The New York State Senate defeated a bill on Wednesday that would legalize same-sex marriage, after an emotional debate that touched on civil rights, family and history. The vote means that the bill, pushed by Gov. David A. Paterson, is effectively dead for the year and dashes the optimism of gay rights advocates, who have had setbacks recently in several key states.
The bill was defeated by a decisive margin of 38 to 24. The Democrats, who have a bare, one-seat majority, did not have enough votes to pass the bill without some Republican support, but not a single Republican senator voted for the measure. Still, several key Democrats who were considered swing votes also opposed the bill.
Mr. Paterson made an unusual trip to the Senate floor minutes after the last vote was cast, saying, “These victories come and so do the losses, but you keep on trying.”
The state’s Roman Catholic bishops, who had actively lobbied against the bill, said they were pleased by the vote.
“While the Catholic Church rejects unjust discrimination against homosexual men and women, there is no question that marriage by its nature is the union of one man and one woman,” Richard E. Barnes, the executive director of the New York State Catholic Conference, said in a statement. “Advocates for same-sex marriage have attempted to portray their cause as inevitable. However, it has become clear that Americans continue to understand marriage the way it has always been understood, and New York is not different in that regard. This is a victory for the basic building block of our society.”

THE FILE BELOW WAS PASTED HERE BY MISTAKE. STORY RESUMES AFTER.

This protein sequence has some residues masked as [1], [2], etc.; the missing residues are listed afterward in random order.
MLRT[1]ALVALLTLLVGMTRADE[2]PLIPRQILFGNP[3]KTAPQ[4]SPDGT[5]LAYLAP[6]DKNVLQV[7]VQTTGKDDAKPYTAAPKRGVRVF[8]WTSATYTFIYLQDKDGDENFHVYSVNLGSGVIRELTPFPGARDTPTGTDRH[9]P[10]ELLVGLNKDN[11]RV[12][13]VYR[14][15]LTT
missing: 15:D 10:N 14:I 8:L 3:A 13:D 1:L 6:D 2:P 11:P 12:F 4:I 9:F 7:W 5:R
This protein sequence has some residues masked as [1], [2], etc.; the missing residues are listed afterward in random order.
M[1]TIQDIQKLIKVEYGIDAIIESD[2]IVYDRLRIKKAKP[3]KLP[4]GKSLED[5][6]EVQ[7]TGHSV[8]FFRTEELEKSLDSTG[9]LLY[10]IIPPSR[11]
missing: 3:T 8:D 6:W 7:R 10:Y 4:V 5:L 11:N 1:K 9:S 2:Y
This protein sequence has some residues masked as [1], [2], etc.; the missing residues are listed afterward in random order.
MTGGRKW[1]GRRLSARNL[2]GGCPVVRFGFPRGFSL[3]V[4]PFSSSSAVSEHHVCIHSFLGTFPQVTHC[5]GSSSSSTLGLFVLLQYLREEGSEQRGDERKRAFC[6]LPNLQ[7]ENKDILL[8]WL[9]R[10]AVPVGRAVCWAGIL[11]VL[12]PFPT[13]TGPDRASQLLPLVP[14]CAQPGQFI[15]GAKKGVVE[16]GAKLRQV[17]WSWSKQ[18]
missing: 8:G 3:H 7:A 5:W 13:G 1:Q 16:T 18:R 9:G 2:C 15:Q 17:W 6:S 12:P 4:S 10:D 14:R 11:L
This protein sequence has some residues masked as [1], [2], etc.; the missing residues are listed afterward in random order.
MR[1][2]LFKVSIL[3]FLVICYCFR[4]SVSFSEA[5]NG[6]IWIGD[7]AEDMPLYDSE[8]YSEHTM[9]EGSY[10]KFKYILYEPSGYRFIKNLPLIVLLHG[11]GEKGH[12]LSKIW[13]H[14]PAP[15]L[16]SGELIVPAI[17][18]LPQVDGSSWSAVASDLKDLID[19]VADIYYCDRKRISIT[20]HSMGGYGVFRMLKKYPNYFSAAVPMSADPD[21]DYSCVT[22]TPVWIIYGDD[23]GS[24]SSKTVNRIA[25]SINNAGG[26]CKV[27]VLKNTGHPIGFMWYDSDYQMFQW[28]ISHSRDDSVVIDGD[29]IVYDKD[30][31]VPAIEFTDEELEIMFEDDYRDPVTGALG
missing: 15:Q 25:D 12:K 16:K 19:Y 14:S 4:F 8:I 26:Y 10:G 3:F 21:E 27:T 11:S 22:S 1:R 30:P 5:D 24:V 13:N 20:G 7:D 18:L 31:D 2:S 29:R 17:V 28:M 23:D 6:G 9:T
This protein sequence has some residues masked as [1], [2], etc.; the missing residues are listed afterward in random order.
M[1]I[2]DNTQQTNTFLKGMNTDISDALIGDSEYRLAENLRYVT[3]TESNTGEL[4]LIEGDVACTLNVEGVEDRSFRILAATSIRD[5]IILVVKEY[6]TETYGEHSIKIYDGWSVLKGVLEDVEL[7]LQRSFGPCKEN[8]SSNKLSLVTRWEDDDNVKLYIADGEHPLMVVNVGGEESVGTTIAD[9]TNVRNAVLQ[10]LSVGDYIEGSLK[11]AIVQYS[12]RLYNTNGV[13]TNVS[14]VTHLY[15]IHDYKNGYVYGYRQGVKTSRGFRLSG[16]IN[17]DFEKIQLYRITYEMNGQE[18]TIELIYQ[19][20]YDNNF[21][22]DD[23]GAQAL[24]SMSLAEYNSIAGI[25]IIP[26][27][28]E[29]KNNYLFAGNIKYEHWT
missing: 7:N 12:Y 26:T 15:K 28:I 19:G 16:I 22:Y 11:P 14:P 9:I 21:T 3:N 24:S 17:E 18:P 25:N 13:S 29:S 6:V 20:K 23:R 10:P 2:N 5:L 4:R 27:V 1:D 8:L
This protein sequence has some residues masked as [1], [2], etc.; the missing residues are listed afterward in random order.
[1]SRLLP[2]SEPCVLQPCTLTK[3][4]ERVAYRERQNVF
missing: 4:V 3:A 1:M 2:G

In the end, it was not an issue that broke down along racial lines, or even religious and agnostic divisions. In fact, nine of the Senate’s 11 black members voted in support of same-sex marriage.
“When I walk through these doors, my Bible stays out,” said Senator Eric Adams, a Brooklyn Democrat who compared the law preventing same-sex marriage with laws that kept blacks and whites from marrying. “I believe there are certain moments here where we can benchmark our lives by the votes we took.”
The debate was as personal as any to take place in the Senate chamber in years. Senators spoke of their experiences as Jews and Baptists, as blacks and women. They spoke of spending long nights contemplating their votes and the deceased gay friends and relatives who inspired their decision.
Senator Ruth Hassell-Thompson, a Democrat who represents parts of the Bronx and Westchester County, spoke publicly for the first time about her gay brother, who was shunned by her family and moved to France.
“He had disappeared from our lives. And my father worried, but he could not ask him to come home,” she said, fighting back tears. Ms. Hassell-Thompson said she searched for her brother and eventually found him and asked him to come home. But he told her he was hesitant because he felt his family did not want to see him. “I said, ‘But your sister does.’ ”
State Senator Rubén Díaz Sr. of the Bronx made an impassioned argument against same-sex marriage, describing his continued opposition as reflecting the broad consensus that marriage should be limited to a union between a man and woman. “Not only the evangelicals, not only the Jews, not only the Muslims, not only the Catholics, but also the people oppose it,” he said.
Senate Republicans had said before the vote that they believed their members could provide a few votes for the bill.
“There may be a few, that’s very possible,” said Senator Thomas W. Libous of Binghamton, the deputy Republican leader. “Everybody’s feeling is get it on the floor and let’s vote it up or down. It’s been talked about enough. Let’s get it done. I think it’s going to be very close.”
Ms. Krueger said before the debate began that she was optimistic the bill would pass, but added, “It depends on whether Republican votes are delivered.”
Had the legislation passed, New York would have become the sixth state where marriage between same-sex couples is legal or will soon be permitted. But now that it has failed, New York becomes the latest state where gay rights advocates have made considerable progress only to see their hopes dashed.
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